After 20 years growing U-pick strawberries in Pemberton, Allen and Tonette McEwan have wound down their strawberry farm after a super short final season. The McEwans estimate that in that time they grew between 200 and 300 tonnes of berries to feed our appetites for sweetness! But they haven’t left us without a source of a fix. Their succession plan involves mentoring young farmers up the Valley, Carrie and Remi Charron at Camel’s Back Harvest, who have a field planted out this year, and will be ready to provide U-pick strawberries next summer.
Choose Pemberton connected with the McEwan’s to find out more. (Check out the entire Q+A, here.)
Why strawberries? (Is Pemberton particularly conducive?)
We were encouraged to grow berries by the Naylor’s, previous growers, who felt that there was a demand for more berry production. Our soil seems well suited to growing good berries, with exceptional flavor.
What’s the pleasure in U-pick for people?
Most people seem to enjoy the opportunity to harvest their own food. Many families bring their children for the “farm” experience.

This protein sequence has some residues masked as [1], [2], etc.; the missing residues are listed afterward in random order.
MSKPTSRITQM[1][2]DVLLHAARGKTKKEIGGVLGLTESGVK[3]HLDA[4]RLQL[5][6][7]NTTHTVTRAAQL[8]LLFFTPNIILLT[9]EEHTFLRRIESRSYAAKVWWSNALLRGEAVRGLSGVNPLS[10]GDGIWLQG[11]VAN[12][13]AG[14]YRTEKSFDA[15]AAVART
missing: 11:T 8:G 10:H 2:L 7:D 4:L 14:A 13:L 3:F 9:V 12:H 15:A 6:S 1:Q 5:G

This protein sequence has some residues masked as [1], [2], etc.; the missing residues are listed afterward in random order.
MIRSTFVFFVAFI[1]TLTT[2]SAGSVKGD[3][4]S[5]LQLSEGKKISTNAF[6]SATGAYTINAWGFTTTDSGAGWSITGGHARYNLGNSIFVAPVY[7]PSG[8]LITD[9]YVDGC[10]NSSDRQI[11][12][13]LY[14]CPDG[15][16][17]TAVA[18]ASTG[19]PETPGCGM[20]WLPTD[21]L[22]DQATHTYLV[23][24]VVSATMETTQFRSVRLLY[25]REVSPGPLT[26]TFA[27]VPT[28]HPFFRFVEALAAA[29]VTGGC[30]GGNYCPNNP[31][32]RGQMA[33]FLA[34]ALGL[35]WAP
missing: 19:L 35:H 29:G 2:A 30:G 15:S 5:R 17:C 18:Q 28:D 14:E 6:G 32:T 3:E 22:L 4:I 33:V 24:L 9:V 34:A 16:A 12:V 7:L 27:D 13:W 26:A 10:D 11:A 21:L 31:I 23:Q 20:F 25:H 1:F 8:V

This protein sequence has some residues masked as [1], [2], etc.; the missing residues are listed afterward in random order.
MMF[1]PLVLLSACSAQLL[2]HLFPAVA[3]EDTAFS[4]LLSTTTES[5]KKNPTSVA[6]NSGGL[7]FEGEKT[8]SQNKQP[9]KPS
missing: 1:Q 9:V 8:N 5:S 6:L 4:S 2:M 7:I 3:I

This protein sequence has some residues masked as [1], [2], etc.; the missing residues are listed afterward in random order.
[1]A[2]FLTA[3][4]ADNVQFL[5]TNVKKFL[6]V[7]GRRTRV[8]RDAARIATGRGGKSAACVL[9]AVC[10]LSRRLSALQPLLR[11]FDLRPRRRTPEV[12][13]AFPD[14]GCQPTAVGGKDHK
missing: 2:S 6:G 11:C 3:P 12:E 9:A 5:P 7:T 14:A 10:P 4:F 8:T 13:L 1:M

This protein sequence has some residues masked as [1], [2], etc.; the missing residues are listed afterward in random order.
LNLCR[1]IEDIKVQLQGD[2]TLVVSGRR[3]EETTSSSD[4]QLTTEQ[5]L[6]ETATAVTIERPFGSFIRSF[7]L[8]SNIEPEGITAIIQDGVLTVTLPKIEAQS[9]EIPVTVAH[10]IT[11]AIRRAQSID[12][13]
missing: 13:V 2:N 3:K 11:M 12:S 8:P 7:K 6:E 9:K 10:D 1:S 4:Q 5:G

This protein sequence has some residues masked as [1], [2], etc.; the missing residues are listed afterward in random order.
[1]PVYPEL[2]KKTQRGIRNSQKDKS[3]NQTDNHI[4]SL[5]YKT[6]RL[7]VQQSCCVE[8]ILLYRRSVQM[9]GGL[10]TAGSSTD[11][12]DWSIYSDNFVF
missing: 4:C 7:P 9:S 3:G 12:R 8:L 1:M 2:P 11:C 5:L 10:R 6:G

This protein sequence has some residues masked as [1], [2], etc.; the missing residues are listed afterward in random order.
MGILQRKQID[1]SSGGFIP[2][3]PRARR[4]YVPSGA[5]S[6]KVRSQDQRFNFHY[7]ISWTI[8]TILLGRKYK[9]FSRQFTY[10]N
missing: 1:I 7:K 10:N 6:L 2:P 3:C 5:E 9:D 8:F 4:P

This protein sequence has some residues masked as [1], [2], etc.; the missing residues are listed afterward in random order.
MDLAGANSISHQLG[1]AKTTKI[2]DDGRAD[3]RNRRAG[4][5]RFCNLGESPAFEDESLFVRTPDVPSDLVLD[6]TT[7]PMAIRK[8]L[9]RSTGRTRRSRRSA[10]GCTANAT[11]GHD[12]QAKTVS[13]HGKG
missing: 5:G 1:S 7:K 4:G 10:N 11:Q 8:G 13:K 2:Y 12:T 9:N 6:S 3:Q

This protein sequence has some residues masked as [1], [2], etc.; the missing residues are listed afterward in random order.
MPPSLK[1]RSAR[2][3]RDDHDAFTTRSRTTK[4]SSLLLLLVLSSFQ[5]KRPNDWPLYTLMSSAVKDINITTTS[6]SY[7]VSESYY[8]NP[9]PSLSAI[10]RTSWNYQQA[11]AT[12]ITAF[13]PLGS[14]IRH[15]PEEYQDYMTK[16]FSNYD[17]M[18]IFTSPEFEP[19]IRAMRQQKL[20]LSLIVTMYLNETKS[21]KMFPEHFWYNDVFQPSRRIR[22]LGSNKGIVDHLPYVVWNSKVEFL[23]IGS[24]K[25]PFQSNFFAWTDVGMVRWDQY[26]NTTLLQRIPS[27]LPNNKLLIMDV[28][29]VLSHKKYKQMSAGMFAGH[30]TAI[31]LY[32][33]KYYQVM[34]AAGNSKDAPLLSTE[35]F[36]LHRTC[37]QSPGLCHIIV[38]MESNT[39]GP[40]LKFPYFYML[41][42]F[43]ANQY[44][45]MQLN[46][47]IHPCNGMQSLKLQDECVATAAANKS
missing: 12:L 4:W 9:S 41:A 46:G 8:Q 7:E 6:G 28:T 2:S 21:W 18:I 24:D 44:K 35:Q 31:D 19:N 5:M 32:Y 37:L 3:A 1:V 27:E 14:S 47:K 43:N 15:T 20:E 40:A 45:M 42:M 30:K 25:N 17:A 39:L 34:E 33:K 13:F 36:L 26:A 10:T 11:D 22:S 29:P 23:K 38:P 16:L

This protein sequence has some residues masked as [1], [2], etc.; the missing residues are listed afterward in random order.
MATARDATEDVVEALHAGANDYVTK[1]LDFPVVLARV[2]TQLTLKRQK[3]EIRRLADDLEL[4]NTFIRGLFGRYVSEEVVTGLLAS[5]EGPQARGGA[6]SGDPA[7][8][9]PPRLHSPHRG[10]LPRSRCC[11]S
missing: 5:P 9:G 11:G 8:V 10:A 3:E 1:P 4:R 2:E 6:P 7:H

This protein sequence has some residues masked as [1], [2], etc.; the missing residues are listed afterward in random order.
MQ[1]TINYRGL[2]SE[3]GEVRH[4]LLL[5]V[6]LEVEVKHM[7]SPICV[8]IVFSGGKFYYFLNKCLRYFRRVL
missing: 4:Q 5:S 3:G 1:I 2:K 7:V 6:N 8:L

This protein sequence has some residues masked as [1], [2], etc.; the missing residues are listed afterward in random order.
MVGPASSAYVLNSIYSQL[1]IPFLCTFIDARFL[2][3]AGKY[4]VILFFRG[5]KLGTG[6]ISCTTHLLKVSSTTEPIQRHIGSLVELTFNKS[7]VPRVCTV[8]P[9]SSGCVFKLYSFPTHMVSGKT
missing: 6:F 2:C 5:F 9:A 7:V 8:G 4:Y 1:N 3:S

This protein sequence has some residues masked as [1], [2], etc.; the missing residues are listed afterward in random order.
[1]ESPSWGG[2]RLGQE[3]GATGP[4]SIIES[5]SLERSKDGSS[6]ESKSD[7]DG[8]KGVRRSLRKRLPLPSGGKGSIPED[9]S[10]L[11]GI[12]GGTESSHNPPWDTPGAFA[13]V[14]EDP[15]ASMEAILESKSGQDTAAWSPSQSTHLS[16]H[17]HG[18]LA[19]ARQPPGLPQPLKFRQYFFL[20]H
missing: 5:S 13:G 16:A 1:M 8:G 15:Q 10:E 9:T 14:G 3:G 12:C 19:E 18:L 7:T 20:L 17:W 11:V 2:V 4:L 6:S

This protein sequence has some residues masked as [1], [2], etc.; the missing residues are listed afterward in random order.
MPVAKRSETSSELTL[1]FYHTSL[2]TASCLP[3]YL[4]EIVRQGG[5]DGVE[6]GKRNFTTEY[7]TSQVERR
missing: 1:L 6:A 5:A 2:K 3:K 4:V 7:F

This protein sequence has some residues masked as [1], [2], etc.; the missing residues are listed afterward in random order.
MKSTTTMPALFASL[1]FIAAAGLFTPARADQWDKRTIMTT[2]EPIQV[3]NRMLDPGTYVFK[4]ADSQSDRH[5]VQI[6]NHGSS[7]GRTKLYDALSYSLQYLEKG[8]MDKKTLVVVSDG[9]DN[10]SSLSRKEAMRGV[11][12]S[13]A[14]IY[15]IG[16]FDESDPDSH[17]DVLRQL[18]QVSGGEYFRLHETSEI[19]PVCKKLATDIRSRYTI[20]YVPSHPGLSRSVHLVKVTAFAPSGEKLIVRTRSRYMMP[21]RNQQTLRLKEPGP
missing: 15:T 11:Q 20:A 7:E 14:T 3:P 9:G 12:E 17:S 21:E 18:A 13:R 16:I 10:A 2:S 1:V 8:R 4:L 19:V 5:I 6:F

What is your favourite way to eat/enjoy strawberries?
Even after 20 years of growing them, I like berries any way. Fresh in the field is best.
After potatoes, strawberries might actually be Pemberton’s most famous crop, at least, insofar as it’s role as a driver for people to journey to Pemberton. Do you have a sense of where your customers hail from?
Customers routinely come from as far as Lillooet in the north and Vancouver in the south. Whistler and Squamish are a big part of the clientele.
You’re a 4th generation Pembertonian. What do you think is one of the most positive changes that’s happened in Pemberton in the last decade? And what you do think are the most beneficial legacies we enjoy thanks to the early pioneers?
We are pleased to see more interest in farming in the last decade – several new organic operations have started up and we hope they do well. We’re also seeing a move towards diversity with cranberries and organic dairy – that is good news. The pioneers leave us two important legacies – the dyking system (absolutely essential) and the seed potato industry which remains the backbone of agriculture in the valley. Seed potatoes are the one commodity which we are able to market – in bulk – through out the Pacific Northwest. We must protect this industry!
And what’s next for the McEwans, when the last plant is ploughed into the ground? Round the world cruises and all you can eat buffets?
We’ll focus on the cattle operation for the time being and hope to spend more time in the mountains.